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 Saturday 15 December 2007
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NIGERIA: Local government slow to react to AIDS crisis

Photo: Sarah Simpson/IRIN
Families affected by HIV/AIDS in Benue State rely on community-based organisations that receive little support from local government.
BENUE, 9 November 2007 (PlusNews) - Nigeria's east-central state of Benue holds the unenviable record of having the highest HIV infection rate in the country. According to a 2005 survey, 10 percent of its estimated 2.8 million inhabitants are HIV-positive.

Once the bread basket of Nigeria, many agrarian communities in Benue have ceased to farm as younger generations have moved to urban areas. The resulting high levels of poverty and unemployment have led to risky behaviours, such as alcohol abuse, and young women exchanging sex for food and other essentials. Low levels of knowledge about the virus, especially in rural areas, have probably also played a role in the state's high HIV prevalence.

The state government has made declarations about its commitment to reducing the spread of HIV but, according to support groups for people living with HIV, such declarations have not translated into action.

Coordinators of support groups spanning four local government areas (LGAs) in Benue told IRIN/PlusNews that Local Action Committees on AIDS (LACAs), set up by local government councils to implement national and state AIDS programmes, had achieved little, especially in rural areas.

"We don't get any support from them. We know they exist but they hardly invite us to whatever they do," said Thomas Kaseve of Devine Support Group, which assists its 336 registered members with transport and food.

Without such help, made possible by a grant from an international NGO, Kaseve said the plight of HIV-positive people in his area would be even worse. "The pervasive poverty among the members has been a challenge to them going to hospital to access medical services."

People starting antiretroviral (ARV) treatment through the federal government's programme are supposed to be seen by a doctor but, according to Kaseve, a shortage of doctors at the local hospital had made access to treatment even more difficult for his members.

LACAs are supposed to be funded by local government councils, but few councils have made budgetary allocations for AIDS programmes, so the LACAs are forced to rely on international donor funding for projects that are largely concentrated in urban centres. Several LACA officials, who did not wish to be named, told IRIN/PlusNews that their organisations could only perform depending on funding that was rarely available.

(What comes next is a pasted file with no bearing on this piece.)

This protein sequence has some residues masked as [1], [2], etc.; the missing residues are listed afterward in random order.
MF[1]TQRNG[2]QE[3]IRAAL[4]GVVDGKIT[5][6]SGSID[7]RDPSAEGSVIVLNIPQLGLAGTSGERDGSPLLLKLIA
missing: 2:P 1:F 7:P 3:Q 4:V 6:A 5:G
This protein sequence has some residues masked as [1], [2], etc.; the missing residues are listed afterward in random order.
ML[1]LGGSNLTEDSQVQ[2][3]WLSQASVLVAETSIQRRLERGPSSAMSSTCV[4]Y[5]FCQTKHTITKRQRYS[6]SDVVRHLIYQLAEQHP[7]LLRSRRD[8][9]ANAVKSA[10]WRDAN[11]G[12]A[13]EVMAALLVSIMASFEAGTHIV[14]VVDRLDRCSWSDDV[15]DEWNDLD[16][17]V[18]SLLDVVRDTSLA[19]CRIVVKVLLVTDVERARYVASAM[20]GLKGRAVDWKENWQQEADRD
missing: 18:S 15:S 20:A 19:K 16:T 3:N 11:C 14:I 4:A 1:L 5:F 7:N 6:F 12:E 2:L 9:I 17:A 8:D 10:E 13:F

We met the LACA people, we talked to them and told them our plans and we told them the things we have on the ground. We have not got any positive response from them," commented Joseph Ameh of another support group in Benue established by the Catholic Church.

"The Church has given us an open hand to come and talk about issues of HIV and AIDS. Apart from the Church and the Network of People Living with HIV and AIDS in Nigeria (NEPWHAN), there is no other support from outside."

Ameh said there was a need to expand its programmes to three other areas in the state that currently lack programmes to support people living with HIV. "There was a meeting we held with the community leaders and they all gave us an open hand to work with them," he said.

Council officials did not respond to the complaints by the support groups, but the state government has long expressed its determination to reverse Benue's high HIV infection rate.

"The 10 percent prevalence rate we have in Benue State is unacceptable, because any society with a 5 percent prevalence rate is in a state of emergency," said Dooshima Suswam, the wife of the state governor.

Grace Wende, co-ordinator of the state's AIDS programme, has urged those responsible for the implementation of HIV/AIDS-related programmes to show more commitment and diligence in reaching their target audience.


Theme(s): (IRIN) Care/Treatment - PlusNews, (IRIN) HIV/AIDS (PlusNews), (IRIN) PWAs/ASOs - PlusNews


[This report does not necessarily reflect the views of the United Nations]
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This material comes to you via IRIN, the humanitarian news and analysis service of the UN Office for the Coordination of Humanitarian Affairs. The opinions expressed do not necessarily reflect those of the United Nations or its Member States. Republication is subject to terms and conditions as set out in the IRIN copyright page.